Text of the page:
One of my fishermen was kind enough to donate some tuna to the cause. -A simple soy/sesame/red pepper flake marinade overnight and now they are placed on the grates to dry for an hour or two.
Light eight briquettes in the chimney and set up the charcoal basket in the smoker using the snake method with cherry chips and mesquite chunks. The charcoal will slowly work its way around not having the entire basket of charcoal going at once will help keep the temps down. We are looking to smoke around 250 degrees.
The tuna is placed with small gaps in between so the smoke can come on up through hitting each piece of tuna. The Maverick 732 grate probe is placed and another probe for the internal temp of the tuna. We will look to bring the internal temp on the tuna to about 135 F.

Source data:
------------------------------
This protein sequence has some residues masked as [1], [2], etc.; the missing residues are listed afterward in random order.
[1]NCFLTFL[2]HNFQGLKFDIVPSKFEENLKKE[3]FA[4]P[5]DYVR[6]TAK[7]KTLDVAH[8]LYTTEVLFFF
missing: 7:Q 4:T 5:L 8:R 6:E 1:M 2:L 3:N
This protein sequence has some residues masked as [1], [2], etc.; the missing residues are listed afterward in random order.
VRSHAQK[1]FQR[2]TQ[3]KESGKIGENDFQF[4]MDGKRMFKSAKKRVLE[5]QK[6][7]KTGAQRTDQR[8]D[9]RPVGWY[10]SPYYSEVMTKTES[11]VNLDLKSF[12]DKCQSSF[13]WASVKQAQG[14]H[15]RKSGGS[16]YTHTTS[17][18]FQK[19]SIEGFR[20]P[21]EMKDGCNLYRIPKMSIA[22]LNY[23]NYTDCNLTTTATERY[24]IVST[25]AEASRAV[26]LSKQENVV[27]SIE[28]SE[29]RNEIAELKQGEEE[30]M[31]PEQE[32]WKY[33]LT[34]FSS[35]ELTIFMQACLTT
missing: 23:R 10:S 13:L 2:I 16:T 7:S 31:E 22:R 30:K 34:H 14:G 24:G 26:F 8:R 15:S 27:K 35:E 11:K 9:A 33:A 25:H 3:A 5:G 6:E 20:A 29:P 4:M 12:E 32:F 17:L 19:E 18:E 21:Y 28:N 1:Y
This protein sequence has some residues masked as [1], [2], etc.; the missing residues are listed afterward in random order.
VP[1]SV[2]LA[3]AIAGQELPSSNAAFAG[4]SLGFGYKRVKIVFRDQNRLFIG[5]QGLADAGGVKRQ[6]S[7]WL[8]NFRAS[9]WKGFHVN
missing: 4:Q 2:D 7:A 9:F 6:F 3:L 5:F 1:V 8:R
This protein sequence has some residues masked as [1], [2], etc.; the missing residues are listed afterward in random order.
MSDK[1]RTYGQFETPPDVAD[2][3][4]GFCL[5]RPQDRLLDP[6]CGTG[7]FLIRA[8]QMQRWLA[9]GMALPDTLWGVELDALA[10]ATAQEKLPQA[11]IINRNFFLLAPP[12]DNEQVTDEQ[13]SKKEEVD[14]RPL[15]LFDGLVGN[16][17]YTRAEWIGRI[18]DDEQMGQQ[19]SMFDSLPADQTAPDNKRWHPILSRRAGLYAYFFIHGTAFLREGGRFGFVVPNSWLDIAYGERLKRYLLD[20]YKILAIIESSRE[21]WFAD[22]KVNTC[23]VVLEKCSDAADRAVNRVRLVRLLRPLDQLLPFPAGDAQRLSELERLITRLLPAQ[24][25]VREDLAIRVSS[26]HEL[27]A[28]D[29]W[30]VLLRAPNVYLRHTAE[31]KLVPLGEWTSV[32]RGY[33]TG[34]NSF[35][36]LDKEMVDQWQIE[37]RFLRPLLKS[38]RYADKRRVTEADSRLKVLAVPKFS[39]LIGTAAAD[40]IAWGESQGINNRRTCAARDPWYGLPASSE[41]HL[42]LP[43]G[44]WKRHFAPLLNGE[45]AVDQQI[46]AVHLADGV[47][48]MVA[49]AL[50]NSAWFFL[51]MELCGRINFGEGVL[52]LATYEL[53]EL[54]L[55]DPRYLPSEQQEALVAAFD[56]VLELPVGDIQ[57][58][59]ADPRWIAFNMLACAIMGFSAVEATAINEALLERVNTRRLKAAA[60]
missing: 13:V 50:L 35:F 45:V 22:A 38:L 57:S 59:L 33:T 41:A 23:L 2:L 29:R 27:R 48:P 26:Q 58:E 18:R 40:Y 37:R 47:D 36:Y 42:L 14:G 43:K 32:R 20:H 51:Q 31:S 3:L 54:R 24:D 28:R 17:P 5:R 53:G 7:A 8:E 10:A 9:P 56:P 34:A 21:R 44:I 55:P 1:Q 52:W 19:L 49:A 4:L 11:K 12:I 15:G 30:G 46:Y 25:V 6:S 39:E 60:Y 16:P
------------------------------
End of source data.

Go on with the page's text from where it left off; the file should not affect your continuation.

Picked out some nice meaty Beef back Ribs At Stop and Shop East Gloucester
Changed Up the rub from my usual Beef Rub of just Salt and Pepper. Went with Paul Prudhomme Blackened Magic, Some Turbinado Sugar, Steakhouse Seasoning (It’s just like Montreal Steak Seasoning) Atlantic Saltworks Salt and some Black Pepper.
Set up the Kettle using the snake method with Kingsford briquettes, Mesquite chunks and cherry wood chips.
3.5 hours she ran between 250-300 and I didn’t adjust the vents once.